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By Cait Stevenson
Jane la Sauvage said, if someone sees a wolf before the wolf sees them, it will have no power to do any harm. And likewise from the person to the wolf.
The name on the front is the giveaway: this proverb, or rather “proverb,” comes from the fifteenth-century Distaff Gospels, a French text that mocks “old wives’ tales” and the women who tell them. The book has its stock character types, all women, take turns presenting lists of oddball advice. Other women characters supply a gloss to confirm or expand the “proverb.” The jest is that these silly women treat their nonsense saying as Scripture (accompanied textually by the Glossa ordinaria).
Except—the idea that danger lies not in the presence of a wolf but specifically in the wolf seeing the human first? It has a rich history in scientific writing stretching from Albert the Great at least back to Pliny the Elder:
In Italy also it is believed that there is a noxious influence in the eye of a wolf; it is supposed that it will instantly take away the voice of a man, if it is the first to see him. (Natural History 8.34)
which Albert explains as the wolf’s optical gaze physically poisoning the air.
But wait a minute. Does that mean the proverbs in the Distaff Gospels aren’t actually nonsense? Are some of them nonsense, and some of them real? What is the line between “superstition” and “folk wisdom”? Is the author making a deeper point about the target of his satire…is there another target in mind?
With those questions in mind, here are some really excellent proverbs from the Distaff Gospels. Which do you think reflect contemporary medieval wisdom?
1. If someone pees against the wall of a monastery or in a graveyard, it would not be surprising if they are stricken by a seizure before their deaths.
2. When you see a cat sitting in the sun in a window, licking its behind…be sure that it will rain that very day.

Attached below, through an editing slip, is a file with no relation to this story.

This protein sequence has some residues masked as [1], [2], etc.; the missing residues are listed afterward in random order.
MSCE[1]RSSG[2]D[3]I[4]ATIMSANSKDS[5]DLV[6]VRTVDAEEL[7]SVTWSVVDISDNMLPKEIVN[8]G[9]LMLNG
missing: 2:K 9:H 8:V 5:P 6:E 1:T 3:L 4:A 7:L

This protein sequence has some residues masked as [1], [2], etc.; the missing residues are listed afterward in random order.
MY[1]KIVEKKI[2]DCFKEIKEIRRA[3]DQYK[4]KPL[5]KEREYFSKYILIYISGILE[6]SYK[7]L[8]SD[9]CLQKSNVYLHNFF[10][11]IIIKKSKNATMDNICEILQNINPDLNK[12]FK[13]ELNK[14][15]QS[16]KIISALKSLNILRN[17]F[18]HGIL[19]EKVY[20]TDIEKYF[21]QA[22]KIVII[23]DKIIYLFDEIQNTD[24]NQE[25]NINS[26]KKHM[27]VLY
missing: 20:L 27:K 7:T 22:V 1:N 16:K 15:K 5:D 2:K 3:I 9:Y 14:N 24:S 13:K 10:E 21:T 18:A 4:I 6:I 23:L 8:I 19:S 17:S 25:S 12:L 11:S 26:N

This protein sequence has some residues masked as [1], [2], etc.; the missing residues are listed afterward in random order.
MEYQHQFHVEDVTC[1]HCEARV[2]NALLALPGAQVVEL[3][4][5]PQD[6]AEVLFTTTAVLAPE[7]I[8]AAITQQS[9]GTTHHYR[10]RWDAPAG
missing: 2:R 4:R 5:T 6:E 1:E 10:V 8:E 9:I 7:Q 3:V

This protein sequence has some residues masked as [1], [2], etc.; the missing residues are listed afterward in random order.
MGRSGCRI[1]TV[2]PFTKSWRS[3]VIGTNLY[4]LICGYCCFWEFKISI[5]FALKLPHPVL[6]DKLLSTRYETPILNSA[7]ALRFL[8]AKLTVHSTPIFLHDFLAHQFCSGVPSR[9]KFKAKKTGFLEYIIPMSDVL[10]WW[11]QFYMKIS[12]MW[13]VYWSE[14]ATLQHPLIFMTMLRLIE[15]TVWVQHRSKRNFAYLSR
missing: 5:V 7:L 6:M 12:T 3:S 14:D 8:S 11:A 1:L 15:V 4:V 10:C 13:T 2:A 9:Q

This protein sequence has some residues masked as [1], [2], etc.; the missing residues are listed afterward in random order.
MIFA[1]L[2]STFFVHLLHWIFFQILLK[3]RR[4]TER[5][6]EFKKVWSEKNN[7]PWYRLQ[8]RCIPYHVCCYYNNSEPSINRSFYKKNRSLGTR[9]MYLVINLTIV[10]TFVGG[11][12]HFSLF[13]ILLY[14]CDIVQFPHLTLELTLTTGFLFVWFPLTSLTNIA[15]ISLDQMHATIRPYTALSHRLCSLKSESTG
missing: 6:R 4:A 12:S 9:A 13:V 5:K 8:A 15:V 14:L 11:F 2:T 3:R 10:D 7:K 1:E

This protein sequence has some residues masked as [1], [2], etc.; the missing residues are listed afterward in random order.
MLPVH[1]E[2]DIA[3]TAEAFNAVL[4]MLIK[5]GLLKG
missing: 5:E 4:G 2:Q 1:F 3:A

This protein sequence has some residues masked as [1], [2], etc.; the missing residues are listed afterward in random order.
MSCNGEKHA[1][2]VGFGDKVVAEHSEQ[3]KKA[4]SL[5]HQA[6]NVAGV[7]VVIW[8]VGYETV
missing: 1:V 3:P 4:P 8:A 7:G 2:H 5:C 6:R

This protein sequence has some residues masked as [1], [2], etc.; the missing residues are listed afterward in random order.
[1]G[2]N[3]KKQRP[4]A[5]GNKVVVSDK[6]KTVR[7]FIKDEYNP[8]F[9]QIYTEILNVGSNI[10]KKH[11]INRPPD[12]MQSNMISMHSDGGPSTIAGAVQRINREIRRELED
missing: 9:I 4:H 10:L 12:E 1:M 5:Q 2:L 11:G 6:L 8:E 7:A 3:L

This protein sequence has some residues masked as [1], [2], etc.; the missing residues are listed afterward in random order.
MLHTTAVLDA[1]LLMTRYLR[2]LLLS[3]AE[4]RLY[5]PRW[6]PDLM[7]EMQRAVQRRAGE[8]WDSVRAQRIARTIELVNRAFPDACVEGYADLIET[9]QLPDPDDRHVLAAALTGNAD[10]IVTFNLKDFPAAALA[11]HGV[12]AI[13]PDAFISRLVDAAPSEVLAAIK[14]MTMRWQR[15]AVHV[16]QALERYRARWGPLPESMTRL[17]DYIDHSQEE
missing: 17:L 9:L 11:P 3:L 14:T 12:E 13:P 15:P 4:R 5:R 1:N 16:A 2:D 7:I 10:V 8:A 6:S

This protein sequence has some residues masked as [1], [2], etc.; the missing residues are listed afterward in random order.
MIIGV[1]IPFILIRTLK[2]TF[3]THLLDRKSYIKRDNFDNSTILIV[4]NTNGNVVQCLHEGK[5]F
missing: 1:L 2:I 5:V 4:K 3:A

3. Those who find a four-leaf clover should keep it with respect and, as true as the gospel, they will be happy and rich all their life.
4. If you avoid wiping your rear end with grass, leaves, or other greenery, you will never have back pain. (Pyatine le Verde said to these words that those who abide by this teaching will never have a headache—but their shirt will often be brown in this place.)
5. I tell you also that God and reason forbid talking with any pregnant woman about any food which cannot be immediately obtained if needed, so that her baby will not have a mark on its body.
6. I tell you that when you put clean sheets on a bed, the angel of God rests there until someone farts.
7. If, when getting up in the morning, you cross yourself and wash your hands before leaving the house, the devil will not have the power to harm you.
8. If you don’t want to be attacked or barked at by dogs…you should have a morsel of good roasted cheese and give it to them while saying In camo et freno (a reference to Psalm 31:9), and for sure, you will be left in peace.
9. If a woman has a good cat and wants to keep it, she must rub its four legs with butter for three nights, then the cat will never leave the house.
10. When you see white friars walk or ride across the fields, you should not go that way because of the foul weather that usually follows them.
See also: Advice Concerning Pregnancy and Health in Late Medieval Europe: Peasant Women’s Wisdom in The Distaff Gospels
Top Image: British Library MS Burney 97 f. 20